April 9, 2013

Thoughts from the Field: A Non-Gamer in a Gaming World

What is it like being a non-gamer at the largest gaming event on the east coast? Particularly, what’s it like being a non-gaming, STEM education writer whose idea of a ‘good game’ started and ended with Myst at the largest gaming event on the east coast?

Three words: complete sensory overload.  Energy stores depleted. Game over!

Suffice it to say that PAX East was like nothing I had ever experienced before. The typical education conference trajectory of an orderly check-in followed by easy session scheduling did not apply…at all. Instead, taking in the PAX exhibit hall, play areas, and panels at the Boston Convention Center was like being thrust into Times Square on New Year’s Eve—if Times Square was overrun with fast-moving, fast-talking youngsters wearing backpacks and whizzing into lines amidst booming sound effects, flashing camera bulbs, and the smells of stale pizza and sugary carnival fare.

Games, gamers, and more gamers at PAX East...

Games, gamers, and more gamers at PAX East…

If I had been attending PAX for user research purposes, I would have been far too intimidated to even begin the process of conducting interviews. In actuality, I was attending PAX in the company of the EdGE team—TERC’s in-house group researching and designing robust science games that gamers like to play. This year, EdGE was checking PAX East out to examine the gaming landscape —and search out any  points of intersection between the education and gaming spheres.

As we learned from the not one; not two; but THREE packed panels that examined gaming and learning, there is widespread colloquial agreement among developers and gamers alike that games should be vehicles for meaningful learning, alternative assessment, and augmenting self-efficacy in underserved populations (including those with physical and cognitive disabilities ). However, we also learned that the development pathways, empirical research, and salient examples of educational, accessible, and fun-to-play games are few and far between…

…so what does that mean for TERC, and EdGE? Well—three panels about education-driven design at a trendy gamer-focused conference just served to solidify the value and prescient orientation of EdGE’s research and game development.

In fact, EdGE is about to release a couple of wireless games to engage high school students in physics and evolutionary biology while they play games like the ones they download from the App Store. EdGE collects data from these games to research learning, and recently joined an international team of U.S. and Finnish researchers investigating engagement in game-based learning (Project FUN).  They also attended and presented at GDC  a week or so ago.  It’s clear that their playable body of work truly is at the cutting-edge cusp of gaming and education. And now, excitingly, the hippest-of-hip gamers and developers are catching on!

For news, new games to test, and more goings-on from the EdGE team, be sure to check out: edge.terc.edu.

 

November 29, 2012

Q&A: Dr. Jodi Asbell-Clarke and Being Cutting ‘EdGE’, Leveling Up, and Making Project FUN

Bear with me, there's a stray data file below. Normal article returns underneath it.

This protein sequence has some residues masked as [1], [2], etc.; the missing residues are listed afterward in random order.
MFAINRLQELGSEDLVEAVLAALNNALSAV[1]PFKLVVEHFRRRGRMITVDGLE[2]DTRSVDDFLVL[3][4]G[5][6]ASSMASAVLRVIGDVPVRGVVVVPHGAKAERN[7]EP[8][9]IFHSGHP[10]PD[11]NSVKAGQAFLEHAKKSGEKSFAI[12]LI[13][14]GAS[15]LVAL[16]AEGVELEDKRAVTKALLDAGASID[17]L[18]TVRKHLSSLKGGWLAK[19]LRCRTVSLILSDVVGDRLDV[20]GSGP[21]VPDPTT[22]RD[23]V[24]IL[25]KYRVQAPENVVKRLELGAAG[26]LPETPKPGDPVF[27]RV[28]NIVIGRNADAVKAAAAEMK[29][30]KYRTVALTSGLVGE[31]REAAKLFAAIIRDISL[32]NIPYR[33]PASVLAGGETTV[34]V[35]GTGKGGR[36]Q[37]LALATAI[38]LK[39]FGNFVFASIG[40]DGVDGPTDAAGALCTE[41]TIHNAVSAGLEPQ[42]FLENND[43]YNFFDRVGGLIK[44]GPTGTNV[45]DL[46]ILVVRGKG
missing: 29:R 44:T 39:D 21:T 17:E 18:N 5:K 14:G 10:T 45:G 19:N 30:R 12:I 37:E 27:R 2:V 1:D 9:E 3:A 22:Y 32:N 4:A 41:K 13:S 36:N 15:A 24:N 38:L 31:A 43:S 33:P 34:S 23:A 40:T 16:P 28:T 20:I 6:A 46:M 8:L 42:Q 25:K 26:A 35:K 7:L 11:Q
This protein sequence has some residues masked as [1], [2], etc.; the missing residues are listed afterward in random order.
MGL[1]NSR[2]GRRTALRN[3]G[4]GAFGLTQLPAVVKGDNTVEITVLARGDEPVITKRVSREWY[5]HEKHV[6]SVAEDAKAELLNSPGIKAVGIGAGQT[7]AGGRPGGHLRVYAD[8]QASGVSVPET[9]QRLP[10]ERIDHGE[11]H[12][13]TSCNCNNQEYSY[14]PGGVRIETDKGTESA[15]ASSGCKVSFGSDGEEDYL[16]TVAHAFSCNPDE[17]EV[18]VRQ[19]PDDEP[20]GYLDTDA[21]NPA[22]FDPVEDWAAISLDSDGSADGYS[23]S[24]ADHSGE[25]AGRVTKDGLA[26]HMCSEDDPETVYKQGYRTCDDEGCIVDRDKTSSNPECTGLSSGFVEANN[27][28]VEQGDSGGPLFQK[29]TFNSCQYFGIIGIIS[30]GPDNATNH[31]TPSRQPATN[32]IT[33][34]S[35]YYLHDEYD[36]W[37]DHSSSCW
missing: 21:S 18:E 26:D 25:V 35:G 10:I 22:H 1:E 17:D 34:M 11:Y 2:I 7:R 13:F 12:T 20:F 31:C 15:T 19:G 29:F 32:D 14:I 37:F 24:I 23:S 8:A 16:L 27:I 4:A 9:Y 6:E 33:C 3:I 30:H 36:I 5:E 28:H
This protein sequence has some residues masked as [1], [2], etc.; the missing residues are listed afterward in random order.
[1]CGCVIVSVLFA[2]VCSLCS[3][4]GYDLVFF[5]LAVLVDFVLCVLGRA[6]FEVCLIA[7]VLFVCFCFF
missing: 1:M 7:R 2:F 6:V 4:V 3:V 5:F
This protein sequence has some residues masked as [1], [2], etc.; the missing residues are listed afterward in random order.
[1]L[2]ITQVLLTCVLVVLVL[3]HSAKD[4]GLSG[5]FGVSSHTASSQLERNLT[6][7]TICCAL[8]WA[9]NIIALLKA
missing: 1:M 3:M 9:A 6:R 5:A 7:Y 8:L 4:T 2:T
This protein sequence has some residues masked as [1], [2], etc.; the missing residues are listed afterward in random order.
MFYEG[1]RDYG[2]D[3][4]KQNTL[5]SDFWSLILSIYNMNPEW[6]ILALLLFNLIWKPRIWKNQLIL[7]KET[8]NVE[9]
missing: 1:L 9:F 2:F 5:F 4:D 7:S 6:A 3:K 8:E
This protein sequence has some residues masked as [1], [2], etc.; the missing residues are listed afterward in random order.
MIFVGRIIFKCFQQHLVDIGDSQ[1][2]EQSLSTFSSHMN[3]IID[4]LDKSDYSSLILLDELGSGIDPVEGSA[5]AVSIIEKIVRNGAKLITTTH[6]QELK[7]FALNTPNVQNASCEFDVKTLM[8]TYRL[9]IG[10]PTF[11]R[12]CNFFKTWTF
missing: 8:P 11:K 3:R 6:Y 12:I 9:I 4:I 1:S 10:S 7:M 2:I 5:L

At TERCtalks, we’re excited to be kicking off a series of Q&As with PIs, PDs, and the other talented staff that make us tick out here in Cambridge. In our maiden Q&A voyage, I sat down to chat with Dr. Jodi Asbell-Clarke, an astrophysicist, educator, and Senior Principal Investigator (PI) who has been working at TERC for over 20 years developing online learning progressions, coursework, and curricula in the Earth and Space Sciences. In 2009, Jodi started the Educational Gaming Environments (EdGE) group to study science learning through ‘gamer-approved’ games. In the three years since, she and her team have developed and evaluated numerous transmedia games (including Martian Boneyards and Canaries in a Coalmine); presented at GLS (Games, Learning, Society), the Cyberlearning Research Summit, and Games for Change; published an extensive compendium of research papers; and picked up a lot of consoles and tablets to clock countless in-world hours. Here, Jodi talks with me about EdGE’s current work, favorite games, and what’s next from the ‘cutting-EdGE’…of STEM gaming research and development.

Jodi Asbell-Clarke of the Educational Gaming Environments (EdGE) group at TERC

TERCTalks: Hi Jodi. Would you mind starting off by telling us how learning and gaming fit together?

Jodi Asbell-Clarke: Our research within EdGE has focused on how games people play in their free-choice time (that is, in out-of-school or informal environments) can be leveraged for STEM learning outcomes. We’re not designing to the common notion of an “educational game”— we’re trying to design and evaluate young adult games that are highly challenging, immersive, and have compelling graphics and science-rich storylines that appeal even to seasoned gamers.

TT: Could you tell us a bit more about why ‘highly challenging’ games appeal to players?

JAC: I can. Seymour Papert coined the term ‘hard fun’ in relation to his studies in engagement and motivation in learning. ‘Hard fun’ defines an experience that is fun because it is hard. Translated into game design, that means designing a game that is persistently challenging but within grasp of the player to motivate them to keep playing. Interestingly, this notion encapsulates exactly what good teaching does as well. We are constantly thinking about the notion of ‘hard fun’ or how to make our games robust with advanced science content but simultaneously within grasp for our players.